“I’m not nervous—I’m just excited to keep learning,” says Jenny Megenney ‘16 ’17 of the start of her career as an English teacher at Citrus Valley High School. A Redlands native and alumna of both the University of Redlands’ College of Arts and Sciences and its School of Education, Megenney will be teaching in the same school district she grew up in.
“I’ll be teaching alongside three English teachers that I had in high school,” she says. “I get to be their colleague now instead of their student.”
Megenney admits that being a teacher wasn’t her original plan. “I originally went to college wanting to be an event planner, ” she says, “then I read The Jungle by Upton Sinclair during one of my business courses and realized that I needed to be an English major.”
After speaking with some of her professors and former high school teachers, Megenney set her sights on teaching. “A lot of my classes at the University of Redlands were discussion-based and I want to incorporate that into my teaching methods,” she says. “Especially since I’ll be teaching high school juniors, I want the kids to be able to think for themselves.”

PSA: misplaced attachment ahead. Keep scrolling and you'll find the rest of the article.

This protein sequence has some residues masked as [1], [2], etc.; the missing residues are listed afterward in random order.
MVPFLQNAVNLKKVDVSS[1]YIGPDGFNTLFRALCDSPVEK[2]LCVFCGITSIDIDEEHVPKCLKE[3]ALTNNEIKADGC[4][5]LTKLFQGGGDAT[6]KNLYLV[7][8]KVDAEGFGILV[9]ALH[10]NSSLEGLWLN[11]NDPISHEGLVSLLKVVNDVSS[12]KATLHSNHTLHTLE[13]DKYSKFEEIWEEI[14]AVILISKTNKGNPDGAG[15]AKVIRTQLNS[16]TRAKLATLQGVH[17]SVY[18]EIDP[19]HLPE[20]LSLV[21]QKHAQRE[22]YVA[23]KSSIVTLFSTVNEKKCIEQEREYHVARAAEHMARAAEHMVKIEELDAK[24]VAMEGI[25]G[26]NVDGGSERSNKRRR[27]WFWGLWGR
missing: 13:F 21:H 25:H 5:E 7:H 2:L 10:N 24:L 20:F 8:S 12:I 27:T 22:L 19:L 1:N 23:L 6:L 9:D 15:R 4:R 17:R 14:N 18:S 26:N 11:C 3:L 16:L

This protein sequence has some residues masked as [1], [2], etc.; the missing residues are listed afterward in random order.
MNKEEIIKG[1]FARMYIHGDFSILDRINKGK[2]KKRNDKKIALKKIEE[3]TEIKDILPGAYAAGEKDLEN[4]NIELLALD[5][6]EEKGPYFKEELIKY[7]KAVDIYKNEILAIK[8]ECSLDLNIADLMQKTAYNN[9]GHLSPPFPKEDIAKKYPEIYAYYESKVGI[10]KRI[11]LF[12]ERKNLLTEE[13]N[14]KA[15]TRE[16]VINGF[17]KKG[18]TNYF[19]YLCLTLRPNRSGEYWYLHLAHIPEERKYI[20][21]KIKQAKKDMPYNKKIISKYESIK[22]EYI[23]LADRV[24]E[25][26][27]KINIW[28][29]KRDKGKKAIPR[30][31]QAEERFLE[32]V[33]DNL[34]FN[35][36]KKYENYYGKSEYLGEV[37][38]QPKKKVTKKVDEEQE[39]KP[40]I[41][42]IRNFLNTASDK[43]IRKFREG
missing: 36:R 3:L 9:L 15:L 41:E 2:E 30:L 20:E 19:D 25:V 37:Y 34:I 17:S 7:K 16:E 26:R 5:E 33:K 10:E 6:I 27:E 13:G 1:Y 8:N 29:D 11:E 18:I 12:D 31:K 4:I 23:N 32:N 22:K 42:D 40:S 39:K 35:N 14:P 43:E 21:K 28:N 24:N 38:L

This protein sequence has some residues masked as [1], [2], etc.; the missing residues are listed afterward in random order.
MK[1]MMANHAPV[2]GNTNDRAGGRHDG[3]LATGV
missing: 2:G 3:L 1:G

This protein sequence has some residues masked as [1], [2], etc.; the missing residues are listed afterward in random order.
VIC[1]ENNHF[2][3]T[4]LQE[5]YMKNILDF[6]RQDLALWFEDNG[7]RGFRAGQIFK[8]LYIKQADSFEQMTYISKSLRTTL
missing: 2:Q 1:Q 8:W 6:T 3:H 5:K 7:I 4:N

Choosing to attend the University of Redlands wasn’t hard, says Megenney. “I knew that I wouldn’t be able to get the classes I needed at the local public universities,” she says. “I really liked the liberal arts foundation and the ability to work closely with professors and students in other departments apart from my major.”
Megenney says she has her professors to thank for preparing her to be a teacher. “My English professors, Dr. Sharon Oster and Dr. Sheila Lloyd, really challenged me to think differently, and I’m more open-minded because of it,” she says. “During my master’s courses, Philip Mirci taught me more about educational justice, which is one of the aspects of education that interested me in the first place.”
Megenney notes that both undergraduate and graduate programs expanded her own academic interests. “When I was in high school I only liked to read fiction and I hated poetry,” she says. “But now, poetry books are scattered around my own classroom and it’s what I’m most looking forward to teaching.”
In addition to an academic journey, Megenney describes a personal journey throughout her U of R education. “Going to the University of Redlands really made me grow as a person, and my professors were inspiring people who make me want to get up and go teach every day.”